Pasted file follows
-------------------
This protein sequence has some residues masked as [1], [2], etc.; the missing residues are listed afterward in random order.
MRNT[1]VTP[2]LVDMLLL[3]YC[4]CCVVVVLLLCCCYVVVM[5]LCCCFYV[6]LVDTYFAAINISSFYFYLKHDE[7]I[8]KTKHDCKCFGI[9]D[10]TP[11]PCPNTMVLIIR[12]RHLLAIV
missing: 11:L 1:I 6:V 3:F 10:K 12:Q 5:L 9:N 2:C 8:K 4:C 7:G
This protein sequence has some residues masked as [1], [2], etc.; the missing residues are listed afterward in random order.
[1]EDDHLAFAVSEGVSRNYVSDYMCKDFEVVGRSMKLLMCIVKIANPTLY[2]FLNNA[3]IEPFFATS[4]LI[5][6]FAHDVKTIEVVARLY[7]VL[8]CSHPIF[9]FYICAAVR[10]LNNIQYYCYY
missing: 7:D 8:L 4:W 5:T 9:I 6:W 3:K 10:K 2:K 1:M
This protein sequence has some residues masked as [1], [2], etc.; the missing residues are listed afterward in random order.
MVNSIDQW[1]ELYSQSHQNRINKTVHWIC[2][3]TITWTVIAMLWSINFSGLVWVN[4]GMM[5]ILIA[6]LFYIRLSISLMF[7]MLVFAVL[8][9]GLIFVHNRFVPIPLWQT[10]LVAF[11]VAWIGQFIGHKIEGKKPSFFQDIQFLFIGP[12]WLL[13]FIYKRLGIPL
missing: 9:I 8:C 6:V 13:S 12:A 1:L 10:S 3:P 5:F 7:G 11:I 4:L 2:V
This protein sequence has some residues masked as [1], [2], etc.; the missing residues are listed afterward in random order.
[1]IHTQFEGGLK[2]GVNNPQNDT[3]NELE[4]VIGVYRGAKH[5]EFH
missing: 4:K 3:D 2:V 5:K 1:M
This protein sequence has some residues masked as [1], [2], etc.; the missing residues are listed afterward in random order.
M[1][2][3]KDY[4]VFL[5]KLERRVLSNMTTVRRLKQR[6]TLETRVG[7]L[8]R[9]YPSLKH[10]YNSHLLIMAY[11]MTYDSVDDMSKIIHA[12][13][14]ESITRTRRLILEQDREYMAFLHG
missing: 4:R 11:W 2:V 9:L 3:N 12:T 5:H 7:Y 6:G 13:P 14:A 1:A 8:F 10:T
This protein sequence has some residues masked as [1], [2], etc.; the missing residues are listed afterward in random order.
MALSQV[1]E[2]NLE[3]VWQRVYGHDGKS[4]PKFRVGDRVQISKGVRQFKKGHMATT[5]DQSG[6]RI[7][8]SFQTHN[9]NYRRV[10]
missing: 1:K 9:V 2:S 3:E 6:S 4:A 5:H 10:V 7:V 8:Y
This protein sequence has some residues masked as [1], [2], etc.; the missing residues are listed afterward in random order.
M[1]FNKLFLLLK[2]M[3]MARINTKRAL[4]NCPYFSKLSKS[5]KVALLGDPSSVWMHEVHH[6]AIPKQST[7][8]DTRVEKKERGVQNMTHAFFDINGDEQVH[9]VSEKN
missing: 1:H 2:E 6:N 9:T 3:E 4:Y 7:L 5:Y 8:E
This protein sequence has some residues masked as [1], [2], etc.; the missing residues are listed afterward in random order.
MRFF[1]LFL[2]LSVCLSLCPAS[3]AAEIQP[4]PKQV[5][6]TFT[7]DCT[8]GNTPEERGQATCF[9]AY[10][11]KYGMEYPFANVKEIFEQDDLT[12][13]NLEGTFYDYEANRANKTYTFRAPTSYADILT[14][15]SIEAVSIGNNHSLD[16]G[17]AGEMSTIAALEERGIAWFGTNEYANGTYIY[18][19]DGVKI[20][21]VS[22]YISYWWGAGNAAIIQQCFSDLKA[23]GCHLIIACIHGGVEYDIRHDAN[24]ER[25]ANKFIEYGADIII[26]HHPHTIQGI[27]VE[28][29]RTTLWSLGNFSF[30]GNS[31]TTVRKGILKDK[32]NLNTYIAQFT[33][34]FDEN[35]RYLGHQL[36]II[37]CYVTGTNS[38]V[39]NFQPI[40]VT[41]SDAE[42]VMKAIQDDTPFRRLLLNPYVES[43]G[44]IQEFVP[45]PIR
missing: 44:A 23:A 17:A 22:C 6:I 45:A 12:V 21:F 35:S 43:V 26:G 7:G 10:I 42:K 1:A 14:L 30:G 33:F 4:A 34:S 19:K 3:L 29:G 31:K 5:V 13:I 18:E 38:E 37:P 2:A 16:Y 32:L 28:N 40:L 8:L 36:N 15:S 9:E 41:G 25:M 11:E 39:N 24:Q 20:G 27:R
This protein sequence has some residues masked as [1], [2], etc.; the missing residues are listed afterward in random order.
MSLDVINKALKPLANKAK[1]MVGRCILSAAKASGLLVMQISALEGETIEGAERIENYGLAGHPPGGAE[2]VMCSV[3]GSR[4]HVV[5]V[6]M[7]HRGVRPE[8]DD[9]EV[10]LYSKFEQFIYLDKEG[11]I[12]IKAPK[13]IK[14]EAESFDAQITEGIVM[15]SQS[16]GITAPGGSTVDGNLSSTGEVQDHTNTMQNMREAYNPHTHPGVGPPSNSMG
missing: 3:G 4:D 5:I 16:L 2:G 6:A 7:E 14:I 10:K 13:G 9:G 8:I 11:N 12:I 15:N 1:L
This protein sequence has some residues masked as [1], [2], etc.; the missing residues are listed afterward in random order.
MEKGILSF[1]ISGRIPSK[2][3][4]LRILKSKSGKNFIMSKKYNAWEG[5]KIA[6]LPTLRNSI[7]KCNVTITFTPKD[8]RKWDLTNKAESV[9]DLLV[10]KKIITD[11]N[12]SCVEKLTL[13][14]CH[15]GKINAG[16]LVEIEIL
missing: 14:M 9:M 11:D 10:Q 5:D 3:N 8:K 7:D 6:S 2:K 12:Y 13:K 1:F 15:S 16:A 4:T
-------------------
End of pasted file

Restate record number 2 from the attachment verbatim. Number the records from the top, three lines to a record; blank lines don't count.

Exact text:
This protein sequence has some residues masked as [1], [2], etc.; the missing residues are listed afterward in random order.
[1]EDDHLAFAVSEGVSRNYVSDYMCKDFEVVGRSMKLLMCIVKIANPTLY[2]FLNNA[3]IEPFFATS[4]LI[5][6]FAHDVKTIEVVARLY[7]VL[8]CSHPIF[9]FYICAAVR[10]LNNIQYYCYY
missing: 7:D 8:L 4:W 5:T 9:I 6:W 3:K 10:K 2:K 1:M